The purpose of this volume is to look at the developments and changes that have occurred in the area of mental workload and its assessment since the NATO symposium was held in 1979. This has been achieved by inviting prominent researchers to survey their respective areas of expertise.
Examined are the current methodologies, individual differences, unanswered questions, and future directions for the mental workload issue.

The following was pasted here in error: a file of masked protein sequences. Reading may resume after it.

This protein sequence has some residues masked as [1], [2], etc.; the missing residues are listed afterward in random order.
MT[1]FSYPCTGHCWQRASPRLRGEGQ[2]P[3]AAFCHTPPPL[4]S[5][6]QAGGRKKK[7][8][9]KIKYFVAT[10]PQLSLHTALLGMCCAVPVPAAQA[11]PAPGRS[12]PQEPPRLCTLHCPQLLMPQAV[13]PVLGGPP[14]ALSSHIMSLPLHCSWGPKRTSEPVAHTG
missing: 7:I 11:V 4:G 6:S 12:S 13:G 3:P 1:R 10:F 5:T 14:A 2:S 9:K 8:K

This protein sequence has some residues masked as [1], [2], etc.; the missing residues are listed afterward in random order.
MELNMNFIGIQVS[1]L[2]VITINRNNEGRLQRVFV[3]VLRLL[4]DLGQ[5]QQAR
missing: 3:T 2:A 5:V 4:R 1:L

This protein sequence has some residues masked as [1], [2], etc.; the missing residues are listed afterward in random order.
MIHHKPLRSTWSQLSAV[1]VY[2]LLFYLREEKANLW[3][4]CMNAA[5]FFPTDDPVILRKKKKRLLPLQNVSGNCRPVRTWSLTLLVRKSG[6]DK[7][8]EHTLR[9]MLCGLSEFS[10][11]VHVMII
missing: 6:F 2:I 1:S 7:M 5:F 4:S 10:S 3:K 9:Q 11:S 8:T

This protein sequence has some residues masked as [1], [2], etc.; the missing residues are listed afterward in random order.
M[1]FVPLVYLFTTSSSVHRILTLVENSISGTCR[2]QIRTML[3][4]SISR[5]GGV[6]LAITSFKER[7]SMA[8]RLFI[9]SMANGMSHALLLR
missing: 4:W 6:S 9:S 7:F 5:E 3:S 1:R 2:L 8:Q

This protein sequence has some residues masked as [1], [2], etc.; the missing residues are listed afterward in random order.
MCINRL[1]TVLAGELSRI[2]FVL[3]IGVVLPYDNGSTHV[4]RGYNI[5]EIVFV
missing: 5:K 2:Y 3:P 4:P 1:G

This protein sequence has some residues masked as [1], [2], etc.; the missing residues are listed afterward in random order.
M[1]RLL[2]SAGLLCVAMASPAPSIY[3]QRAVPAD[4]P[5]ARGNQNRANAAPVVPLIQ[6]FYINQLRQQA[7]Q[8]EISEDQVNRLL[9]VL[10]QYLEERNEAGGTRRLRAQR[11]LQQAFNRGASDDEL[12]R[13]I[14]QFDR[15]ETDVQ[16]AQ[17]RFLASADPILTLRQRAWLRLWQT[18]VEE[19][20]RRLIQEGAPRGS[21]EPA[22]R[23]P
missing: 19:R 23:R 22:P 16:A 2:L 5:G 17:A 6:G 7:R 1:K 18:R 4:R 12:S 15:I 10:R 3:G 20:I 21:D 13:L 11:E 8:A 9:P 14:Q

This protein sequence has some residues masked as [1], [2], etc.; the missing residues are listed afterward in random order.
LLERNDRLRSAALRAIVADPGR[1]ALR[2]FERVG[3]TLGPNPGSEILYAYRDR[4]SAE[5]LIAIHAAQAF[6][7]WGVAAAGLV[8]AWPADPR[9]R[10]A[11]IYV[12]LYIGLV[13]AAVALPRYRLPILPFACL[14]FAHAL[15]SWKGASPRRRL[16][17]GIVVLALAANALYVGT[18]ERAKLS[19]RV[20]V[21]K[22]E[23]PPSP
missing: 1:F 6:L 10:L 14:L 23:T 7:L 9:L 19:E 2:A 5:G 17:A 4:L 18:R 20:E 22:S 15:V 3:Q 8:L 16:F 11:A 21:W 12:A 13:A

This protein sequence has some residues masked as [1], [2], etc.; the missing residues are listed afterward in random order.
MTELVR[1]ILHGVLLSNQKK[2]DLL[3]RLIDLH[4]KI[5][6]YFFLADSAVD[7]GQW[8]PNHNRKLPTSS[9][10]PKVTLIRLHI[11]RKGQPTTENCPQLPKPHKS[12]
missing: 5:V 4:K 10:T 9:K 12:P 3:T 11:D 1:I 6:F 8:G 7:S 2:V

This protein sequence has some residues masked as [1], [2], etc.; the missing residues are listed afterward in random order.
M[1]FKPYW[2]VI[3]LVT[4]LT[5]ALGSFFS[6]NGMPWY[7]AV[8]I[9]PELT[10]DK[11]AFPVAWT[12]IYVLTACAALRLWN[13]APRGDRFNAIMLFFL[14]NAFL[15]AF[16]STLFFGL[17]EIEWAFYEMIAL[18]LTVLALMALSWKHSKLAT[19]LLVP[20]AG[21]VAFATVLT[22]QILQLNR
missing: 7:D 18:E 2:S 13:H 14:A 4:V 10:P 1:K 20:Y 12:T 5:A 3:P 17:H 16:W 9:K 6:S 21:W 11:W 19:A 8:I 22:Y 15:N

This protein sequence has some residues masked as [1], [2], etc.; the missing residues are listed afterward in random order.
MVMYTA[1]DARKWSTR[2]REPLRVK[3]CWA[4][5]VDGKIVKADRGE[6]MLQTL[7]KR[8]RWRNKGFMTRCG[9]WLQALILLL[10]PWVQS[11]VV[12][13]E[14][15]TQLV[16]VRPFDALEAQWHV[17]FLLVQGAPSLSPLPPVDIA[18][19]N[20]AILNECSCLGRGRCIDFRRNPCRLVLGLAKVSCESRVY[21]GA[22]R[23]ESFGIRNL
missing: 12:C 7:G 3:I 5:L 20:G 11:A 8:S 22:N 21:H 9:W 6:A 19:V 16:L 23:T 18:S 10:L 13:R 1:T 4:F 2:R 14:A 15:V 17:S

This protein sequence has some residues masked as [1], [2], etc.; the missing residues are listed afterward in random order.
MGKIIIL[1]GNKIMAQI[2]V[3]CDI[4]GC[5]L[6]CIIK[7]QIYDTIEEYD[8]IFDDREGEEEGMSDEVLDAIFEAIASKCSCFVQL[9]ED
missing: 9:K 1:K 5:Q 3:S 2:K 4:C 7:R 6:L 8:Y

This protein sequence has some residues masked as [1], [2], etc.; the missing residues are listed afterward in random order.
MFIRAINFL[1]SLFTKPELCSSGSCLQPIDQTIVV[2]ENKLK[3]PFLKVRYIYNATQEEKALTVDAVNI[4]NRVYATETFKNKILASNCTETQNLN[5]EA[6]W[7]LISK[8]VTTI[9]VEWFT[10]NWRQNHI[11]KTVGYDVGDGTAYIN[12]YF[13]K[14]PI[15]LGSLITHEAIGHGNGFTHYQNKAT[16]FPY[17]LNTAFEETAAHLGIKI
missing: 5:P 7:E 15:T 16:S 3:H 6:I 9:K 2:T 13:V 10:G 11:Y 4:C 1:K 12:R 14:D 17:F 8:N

Particular topics discussed include the properties of workload assessment techniques, physiological measures, heart rate variability, effort and fatigue in relation to the workload experienced during normal daily routines, subjective assessment techniques, and the cognitive psychology of subjective workload. A preliminary proposal for a cohesive model of mental load is presented. A bibliographic listing of contemporary research reports completes the volume.